Actress and star of Thunderball

Born: April 26, 1941;

Died: December 18, 2019.

CLAUDINE Auger, who has died aged 78, saw off competition from Julie Christie, Raquel Welch and Faye Dunaway to land the leading role of Domino opposite Sean Connery in Thunderball (1965), the fourth James Bond movie and for many years the highest-grossing film in the series. “Domino is my favourite Bond girl and probably the most beautiful woman in the series,” Steven Jay Rubin wrote in The Complete James Bond Movie Encyclopedia. “Helping her along are a series of breathtaking bikinis and bathing suits. It’s no wonder that Broccoli and Saltzman [the producers] turned down consummate English actress Julie Christie.”

Bond’s first meeting with Domino is one of the most dramatic in the series. She is diving in the Caribbean when she gets her foot trapped and 007 turns up and frees her. And there certainly seemed to be a chemistry between the two stars. Andrew Yule in his Sean Connery biography, Neither Shaken Nor Stirred, mentions rumours of “close encounters” between the two before Connery’s then wife, Diane Cilento, appeared on the set.

A former Miss France, Auger was in her early twenties when she got the role but, like many Bond girls, found it difficult to build on that early exposure. Although she co-starred with Christopher Plummer and Yul Brynner in Triple Cross the following year, by 1971 she was reduced to appearing in the low-budget Italian horror movie, Black Belly of the Tarantula.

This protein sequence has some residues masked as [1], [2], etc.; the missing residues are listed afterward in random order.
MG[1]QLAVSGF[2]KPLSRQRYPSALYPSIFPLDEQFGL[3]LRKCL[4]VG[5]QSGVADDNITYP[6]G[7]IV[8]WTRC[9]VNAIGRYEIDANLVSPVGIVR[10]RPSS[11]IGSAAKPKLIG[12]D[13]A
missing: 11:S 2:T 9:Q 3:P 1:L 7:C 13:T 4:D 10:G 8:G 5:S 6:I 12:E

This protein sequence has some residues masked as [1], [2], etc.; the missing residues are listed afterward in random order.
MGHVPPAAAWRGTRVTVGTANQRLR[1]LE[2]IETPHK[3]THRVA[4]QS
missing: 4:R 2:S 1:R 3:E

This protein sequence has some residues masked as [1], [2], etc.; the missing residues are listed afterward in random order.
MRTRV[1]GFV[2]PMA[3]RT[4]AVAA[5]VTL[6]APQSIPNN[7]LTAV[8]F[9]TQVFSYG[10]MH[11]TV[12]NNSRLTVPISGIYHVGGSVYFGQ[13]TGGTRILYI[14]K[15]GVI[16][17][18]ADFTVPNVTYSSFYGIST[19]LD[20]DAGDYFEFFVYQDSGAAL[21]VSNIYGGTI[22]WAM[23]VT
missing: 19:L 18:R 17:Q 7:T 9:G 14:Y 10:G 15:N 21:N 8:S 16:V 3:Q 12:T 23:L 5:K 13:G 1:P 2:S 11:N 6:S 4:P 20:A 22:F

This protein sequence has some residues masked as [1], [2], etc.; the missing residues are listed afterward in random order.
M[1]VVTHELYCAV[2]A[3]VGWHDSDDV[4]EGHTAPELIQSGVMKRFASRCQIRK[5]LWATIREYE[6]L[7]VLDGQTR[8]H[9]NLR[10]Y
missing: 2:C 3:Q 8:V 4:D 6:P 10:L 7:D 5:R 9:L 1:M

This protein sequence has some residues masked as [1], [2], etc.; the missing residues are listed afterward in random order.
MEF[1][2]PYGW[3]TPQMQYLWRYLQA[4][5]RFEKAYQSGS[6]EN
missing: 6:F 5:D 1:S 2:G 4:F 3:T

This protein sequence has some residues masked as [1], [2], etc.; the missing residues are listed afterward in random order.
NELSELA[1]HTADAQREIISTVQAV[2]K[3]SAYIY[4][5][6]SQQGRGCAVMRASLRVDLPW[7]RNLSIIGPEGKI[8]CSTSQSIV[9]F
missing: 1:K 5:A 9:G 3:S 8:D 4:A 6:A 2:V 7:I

Born Claudine Oger in Paris during the German occupation, she studied at the Conservatoire de Paris and began appearing in small film roles in her teens. She won the title of Miss France Monde 1958 and was runner-up at Miss World. At the age of 18 she married the French film director Pierre Gaspard-Huit, who was 25 years her senior, but she was still a relative unknown when she caught the eye of Kevin McClory, who worked as writer and producer on Thunderball.

The Bond producers had been keen on Welch or Dunaway for the role of villain Emilio Largo’s Italian lover, but there were complications with both. They considered the young Julie Christie, but were not convinced she was right for the part. After an extensive search, they were sufficiently keen on Auger to rewrite the character to make her French instead of Italian.

Unknown to Domino, the sinister, eyepatch-wearing Largo has had her brother murdered. When Bond breaks the news, she is understandably upset and swaps sides, ending up killing Largo with a speargun. Auger took English lessons for the role, but, like Ursula Andress in the first Bond film Dr No (1962), she was dubbed by Nikki van der Zyll. Apparently her voice was considered too deep.

Suddenly Auger was in big demand, with several American television appearances, but it was short-lived and her Hollywood career never really got going. Back in Europe she made Triple Cross and the comedy Anyone Can Play (1968), with Ursula Andress.

She worked in theatre in France, made a string of low-budget European movies and appeared in an instalment of the British television series The Memoirs of Sherlock Holmes in 1994, with Jeremy Brett, but by the end of the decade her screen career had fizzled out. Her first marriage ended in divorce. A second husband predeceased her. She is survived by a daughter from the second marriage.